I have the new Best American Short Stories. Eleanor Henderson, whose story presented in my Bread Loaf group in 2005 I deemed perfect is in it. So is someone I know from the Poets & Writers board, for the second year in a row. Alexi Zentner [who was in my BL workshop this year] is in the 100 Notable Stories, as is William Lychack, the Fellow in the workshop where I met Eleanor. Where am I? Still scribble scribbling. I can do this. I know I can do this!
♦November 1, 2009
First cup of coffee spent breathing and pondering. Praise God from whom all blessings flow. Still I say it. Still I believe it. Reading in Aryn Kyle The God of Animals. Alice in the story is 12 years old and living my fantasy life — she lives on a ranch in Colorado, helps her father with the horses, and has, if not a dead mother, one who never leaves her bedroom (because she has fallen into a depression).
♦December 1, 2009
Happy Birthday to my cousin Rosemary, whose birthday I long thought was December 6th. I learned from Facebook that it is today!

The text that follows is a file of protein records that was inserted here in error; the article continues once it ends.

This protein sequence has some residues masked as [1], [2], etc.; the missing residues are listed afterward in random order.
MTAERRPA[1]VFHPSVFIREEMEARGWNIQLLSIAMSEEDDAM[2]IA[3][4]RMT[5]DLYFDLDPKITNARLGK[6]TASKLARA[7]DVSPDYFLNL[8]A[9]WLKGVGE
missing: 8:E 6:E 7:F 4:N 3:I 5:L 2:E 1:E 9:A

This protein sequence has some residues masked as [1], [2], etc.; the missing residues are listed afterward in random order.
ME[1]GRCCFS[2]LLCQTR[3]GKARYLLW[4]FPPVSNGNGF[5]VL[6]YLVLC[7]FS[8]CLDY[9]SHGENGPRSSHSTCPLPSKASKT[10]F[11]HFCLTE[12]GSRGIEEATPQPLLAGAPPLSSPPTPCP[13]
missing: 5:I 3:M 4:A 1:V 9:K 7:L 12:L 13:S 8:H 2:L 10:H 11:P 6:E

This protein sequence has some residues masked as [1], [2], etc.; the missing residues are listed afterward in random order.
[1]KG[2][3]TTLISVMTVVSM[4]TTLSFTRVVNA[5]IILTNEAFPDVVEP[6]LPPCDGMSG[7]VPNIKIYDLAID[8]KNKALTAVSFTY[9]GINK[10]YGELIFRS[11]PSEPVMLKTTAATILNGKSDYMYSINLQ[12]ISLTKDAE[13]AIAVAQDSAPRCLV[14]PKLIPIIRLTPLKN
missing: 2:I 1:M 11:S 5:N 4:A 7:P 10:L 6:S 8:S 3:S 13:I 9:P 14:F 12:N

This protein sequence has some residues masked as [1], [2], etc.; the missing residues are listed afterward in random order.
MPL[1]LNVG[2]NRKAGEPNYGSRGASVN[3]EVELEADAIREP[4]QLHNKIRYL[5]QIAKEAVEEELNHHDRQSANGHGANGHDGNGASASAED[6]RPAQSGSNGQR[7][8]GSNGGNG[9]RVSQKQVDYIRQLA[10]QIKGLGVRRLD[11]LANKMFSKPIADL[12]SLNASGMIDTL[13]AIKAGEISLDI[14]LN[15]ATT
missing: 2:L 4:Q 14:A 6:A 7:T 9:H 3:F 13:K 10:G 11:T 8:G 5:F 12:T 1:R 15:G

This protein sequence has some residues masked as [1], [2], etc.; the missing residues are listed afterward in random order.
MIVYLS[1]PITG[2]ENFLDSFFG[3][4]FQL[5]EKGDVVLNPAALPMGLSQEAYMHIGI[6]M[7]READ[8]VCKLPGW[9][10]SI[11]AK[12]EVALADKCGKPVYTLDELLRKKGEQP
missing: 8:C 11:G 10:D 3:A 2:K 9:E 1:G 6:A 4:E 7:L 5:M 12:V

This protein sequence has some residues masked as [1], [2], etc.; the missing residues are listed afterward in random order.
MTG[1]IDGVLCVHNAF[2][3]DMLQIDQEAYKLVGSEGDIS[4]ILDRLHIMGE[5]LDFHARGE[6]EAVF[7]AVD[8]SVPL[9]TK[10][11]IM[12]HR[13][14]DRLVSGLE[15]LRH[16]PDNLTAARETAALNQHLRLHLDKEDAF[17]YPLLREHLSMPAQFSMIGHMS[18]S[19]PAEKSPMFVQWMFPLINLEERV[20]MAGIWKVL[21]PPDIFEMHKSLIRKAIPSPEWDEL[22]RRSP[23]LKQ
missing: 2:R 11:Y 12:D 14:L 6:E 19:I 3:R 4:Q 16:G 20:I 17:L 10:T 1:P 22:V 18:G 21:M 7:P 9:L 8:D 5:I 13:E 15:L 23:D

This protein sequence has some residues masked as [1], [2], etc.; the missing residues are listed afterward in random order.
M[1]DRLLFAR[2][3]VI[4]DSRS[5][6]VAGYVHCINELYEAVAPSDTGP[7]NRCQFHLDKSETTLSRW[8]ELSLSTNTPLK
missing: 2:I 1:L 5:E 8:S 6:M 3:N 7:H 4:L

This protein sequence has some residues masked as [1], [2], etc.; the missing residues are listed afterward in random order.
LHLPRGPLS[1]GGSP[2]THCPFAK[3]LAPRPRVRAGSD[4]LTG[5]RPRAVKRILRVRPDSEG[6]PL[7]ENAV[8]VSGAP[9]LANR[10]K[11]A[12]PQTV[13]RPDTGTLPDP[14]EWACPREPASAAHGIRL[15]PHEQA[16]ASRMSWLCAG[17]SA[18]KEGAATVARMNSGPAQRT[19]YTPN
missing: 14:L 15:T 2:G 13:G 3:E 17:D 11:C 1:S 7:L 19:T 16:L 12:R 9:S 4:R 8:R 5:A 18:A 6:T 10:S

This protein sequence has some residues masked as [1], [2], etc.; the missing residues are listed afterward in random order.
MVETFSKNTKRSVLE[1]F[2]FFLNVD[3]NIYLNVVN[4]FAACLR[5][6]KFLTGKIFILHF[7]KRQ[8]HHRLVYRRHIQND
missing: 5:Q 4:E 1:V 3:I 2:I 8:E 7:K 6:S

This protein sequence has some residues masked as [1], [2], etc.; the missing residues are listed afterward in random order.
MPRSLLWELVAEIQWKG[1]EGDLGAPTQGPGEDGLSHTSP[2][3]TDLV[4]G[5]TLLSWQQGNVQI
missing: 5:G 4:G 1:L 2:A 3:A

My emotional health, my state of mind, has been wobbling of late. I am not depressed, but neither do I have the same sunny confidence I had when I declared at the beginning of November that I was Back back from the mild funk that was threatening to blossom fully into a diagnosable depression. I had a good three weeks, but since about Thanksgiving I’ve been distracted, unable to maintain focus, beset by anxiety about the “brief procedure” scheduled for December 22.
I used an exercise from personal growth coach Jennifer Louden that helps to determine the source of a troubling emotion. When did I start to feel that I had once again reached the rim of that canyon that is depression? When did I feel the first pieces of the edge begin to crumble and myself to slide?